After separating Lisa from her husband, supposedly so he could write her a warning ticket for a traffic violation, dashcam video shows that the agent began repeatedly questioning her about what was inside the car.Then, he had a favor to ask.“You say there’s not anything illegal in it. Do you mind if I search it today to make sure?” the officer asked.Lisa responded, “I’d have to talk to my husband.”She told NewsChannel 5 Investigates, “I just feel like he was harassing me, you know, wanting me to say yes that he can search my car.”The agent continued, “I am asking you for permission to search your vehicle today — and you are well within your rights to say no and you can say yes. It’s totally up to you as to whether you want to show cooperation or not.”So why not say yes?“I mean there was no reason for him to search my car,” Lisa said.The interdiction agent told her that he was asking “because I do believe that you are not being honest with me.”The agent didn’t believe their story that they had been to a funeral for Ronnie’s grandfather, even though a quick search of the Internet would have proved they were telling the truth.“You have to either give me a yes or no,” he continued. “I do need an answer so I can figure out whether I need a dog to go around it or not.”Lisa recalled, “I was getting upset because he kept on asking me over and over. I said you have no reason to search my car.”
. . . when Ronnie insisted there were no drugs, the agent confided he wasn’t really expecting any.“Well, I’ll be honest with you, with you going this direction, I wouldn’t think you’d have drugs in the car — you would have a large amount of money,” he said.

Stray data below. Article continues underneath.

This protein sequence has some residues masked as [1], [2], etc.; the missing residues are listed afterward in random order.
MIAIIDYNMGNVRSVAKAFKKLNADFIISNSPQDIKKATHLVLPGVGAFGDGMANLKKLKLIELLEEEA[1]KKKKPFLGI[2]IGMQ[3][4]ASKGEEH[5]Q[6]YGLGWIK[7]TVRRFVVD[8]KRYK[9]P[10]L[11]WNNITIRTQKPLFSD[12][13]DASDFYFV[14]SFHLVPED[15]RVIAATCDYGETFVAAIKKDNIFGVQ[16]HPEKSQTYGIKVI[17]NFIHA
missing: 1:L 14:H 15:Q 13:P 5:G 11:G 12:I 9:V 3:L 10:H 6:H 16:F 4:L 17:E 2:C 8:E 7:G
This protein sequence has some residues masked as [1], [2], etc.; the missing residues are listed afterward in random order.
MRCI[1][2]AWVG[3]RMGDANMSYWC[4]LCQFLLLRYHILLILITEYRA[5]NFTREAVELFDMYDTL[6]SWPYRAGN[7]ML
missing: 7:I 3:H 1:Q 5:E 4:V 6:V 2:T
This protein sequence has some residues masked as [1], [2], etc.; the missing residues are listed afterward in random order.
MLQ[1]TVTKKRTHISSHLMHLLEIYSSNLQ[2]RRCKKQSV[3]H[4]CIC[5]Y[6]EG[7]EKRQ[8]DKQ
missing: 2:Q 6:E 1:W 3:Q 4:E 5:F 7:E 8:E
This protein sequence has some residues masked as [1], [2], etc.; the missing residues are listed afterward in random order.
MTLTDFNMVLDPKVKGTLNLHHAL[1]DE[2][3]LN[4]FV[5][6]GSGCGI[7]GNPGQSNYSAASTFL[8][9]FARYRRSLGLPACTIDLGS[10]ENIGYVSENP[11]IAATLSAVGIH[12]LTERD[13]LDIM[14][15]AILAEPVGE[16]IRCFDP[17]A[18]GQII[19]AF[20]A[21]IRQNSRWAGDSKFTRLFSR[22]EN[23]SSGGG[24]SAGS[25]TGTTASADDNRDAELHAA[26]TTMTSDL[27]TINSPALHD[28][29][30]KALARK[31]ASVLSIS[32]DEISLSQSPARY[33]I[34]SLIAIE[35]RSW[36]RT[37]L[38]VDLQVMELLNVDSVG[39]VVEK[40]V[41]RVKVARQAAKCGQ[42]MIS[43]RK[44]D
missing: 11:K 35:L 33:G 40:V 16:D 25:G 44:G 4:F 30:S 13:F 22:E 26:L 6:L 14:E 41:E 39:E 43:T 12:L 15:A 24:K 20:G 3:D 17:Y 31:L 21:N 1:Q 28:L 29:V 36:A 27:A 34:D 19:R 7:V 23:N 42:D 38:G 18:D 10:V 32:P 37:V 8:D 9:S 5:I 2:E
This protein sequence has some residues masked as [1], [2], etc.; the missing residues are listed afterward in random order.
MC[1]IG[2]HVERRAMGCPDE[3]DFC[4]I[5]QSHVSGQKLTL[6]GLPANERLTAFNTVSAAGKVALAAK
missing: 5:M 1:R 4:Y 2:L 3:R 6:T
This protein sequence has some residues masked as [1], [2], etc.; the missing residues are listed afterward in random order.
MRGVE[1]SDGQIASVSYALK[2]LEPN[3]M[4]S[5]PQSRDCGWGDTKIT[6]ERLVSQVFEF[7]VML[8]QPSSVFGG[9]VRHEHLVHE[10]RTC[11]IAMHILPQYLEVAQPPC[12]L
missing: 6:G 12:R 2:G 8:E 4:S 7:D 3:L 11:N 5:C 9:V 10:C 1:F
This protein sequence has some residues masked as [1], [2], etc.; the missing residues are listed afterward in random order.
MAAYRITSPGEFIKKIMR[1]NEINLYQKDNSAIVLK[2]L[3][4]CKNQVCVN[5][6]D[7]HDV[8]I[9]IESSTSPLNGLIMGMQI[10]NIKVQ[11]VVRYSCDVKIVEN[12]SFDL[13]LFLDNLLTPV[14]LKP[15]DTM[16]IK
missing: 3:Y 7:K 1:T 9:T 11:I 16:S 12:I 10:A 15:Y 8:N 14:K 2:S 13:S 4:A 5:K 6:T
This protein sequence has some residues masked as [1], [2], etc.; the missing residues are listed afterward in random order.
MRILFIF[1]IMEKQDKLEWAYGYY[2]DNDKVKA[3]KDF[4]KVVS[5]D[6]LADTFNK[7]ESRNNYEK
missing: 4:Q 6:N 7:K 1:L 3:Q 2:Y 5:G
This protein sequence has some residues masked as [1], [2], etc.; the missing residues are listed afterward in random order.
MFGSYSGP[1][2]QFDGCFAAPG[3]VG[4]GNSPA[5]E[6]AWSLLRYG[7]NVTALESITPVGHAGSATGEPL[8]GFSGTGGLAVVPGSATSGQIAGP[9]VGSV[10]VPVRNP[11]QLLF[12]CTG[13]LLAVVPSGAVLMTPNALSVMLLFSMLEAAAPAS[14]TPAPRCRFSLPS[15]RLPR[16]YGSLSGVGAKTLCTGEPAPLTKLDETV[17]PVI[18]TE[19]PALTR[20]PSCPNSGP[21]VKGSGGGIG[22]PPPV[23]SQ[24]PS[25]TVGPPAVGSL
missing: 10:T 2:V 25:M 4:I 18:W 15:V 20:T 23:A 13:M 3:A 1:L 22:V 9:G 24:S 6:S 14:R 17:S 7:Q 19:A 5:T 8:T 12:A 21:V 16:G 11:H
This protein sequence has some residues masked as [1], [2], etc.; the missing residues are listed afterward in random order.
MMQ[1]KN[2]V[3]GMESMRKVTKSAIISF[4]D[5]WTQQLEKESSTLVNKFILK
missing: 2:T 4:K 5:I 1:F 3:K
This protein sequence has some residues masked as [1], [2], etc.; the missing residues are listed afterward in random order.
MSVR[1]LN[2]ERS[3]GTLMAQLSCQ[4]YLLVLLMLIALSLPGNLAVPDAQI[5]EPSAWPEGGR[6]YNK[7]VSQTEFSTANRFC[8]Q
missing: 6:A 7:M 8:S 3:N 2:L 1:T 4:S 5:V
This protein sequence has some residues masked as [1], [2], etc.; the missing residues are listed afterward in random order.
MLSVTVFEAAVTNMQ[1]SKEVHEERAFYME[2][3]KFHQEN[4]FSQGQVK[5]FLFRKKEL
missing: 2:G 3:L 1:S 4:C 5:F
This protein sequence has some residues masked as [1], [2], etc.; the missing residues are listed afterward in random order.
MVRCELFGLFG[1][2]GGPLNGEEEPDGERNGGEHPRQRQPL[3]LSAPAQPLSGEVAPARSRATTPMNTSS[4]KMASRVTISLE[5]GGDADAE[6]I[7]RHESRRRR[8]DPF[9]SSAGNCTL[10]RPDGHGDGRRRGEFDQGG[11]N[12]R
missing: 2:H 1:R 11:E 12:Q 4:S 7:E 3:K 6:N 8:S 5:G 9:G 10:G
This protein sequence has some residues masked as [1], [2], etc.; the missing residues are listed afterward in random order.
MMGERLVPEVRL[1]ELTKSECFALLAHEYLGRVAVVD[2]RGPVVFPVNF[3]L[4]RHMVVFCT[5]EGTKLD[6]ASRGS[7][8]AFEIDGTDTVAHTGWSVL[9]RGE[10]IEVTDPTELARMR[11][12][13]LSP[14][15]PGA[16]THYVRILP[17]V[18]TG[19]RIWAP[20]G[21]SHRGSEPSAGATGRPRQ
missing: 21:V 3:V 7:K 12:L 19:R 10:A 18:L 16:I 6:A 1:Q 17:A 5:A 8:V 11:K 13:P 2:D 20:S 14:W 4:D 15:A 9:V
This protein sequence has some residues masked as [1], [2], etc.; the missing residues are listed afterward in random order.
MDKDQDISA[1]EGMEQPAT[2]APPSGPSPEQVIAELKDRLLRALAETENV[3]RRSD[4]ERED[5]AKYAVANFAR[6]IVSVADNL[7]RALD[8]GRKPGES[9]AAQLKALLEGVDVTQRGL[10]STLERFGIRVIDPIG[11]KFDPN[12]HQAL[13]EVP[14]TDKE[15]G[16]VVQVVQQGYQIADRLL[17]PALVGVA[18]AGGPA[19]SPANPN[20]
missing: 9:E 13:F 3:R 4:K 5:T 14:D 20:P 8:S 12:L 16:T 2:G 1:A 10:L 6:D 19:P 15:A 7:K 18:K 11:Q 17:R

The first thing that Myers noticed is that there’s no microphone on the handler, raising all sorts of questions.“Is the handler giving any audible cues to the dog or just simply saying sit?” he asked.We followed up, “So in this case we don’t hear what he’s saying to the dog?”“Not a clue,” he responded.Myers also noted that the officer keeps his hands to himself on the passenger side, but — as he rounds the car — that suddenly changes.“The officer pointed at the spot where the dog eventually sat before the dog sat,” Myers said. “That’s actually a cue.”“Intentional?” we asked.“I don’t think so.”Myers said it could be a training issue.“Dogs take their cues from people. ‘I must go investigate: what is he pointing at?’ Then having stopped and paused and the whole thing, the officer then releases tension on the leash. The dog goes, hmm, sit.”In fact, the search did not turn up drugs or anything illegal.Our investigation also uncovered another traffic stop where one interdiction agent from the 23rd led his dog around a vehicle three times without getting an alert.Instead of accepting the result, he blamed the dog’s arthritis.That’s when another officer brought out his dog. After two rounds, he got an alert — finally giving officers a reason to search.
As for why we don’t have audio from the dog handler in the Hankins case, his audio should have been recorded on a camera in his car.But NewsChannel 5 Investigates asked for video from that camera, and we were told that, for reasons no one could explain, it does not exist.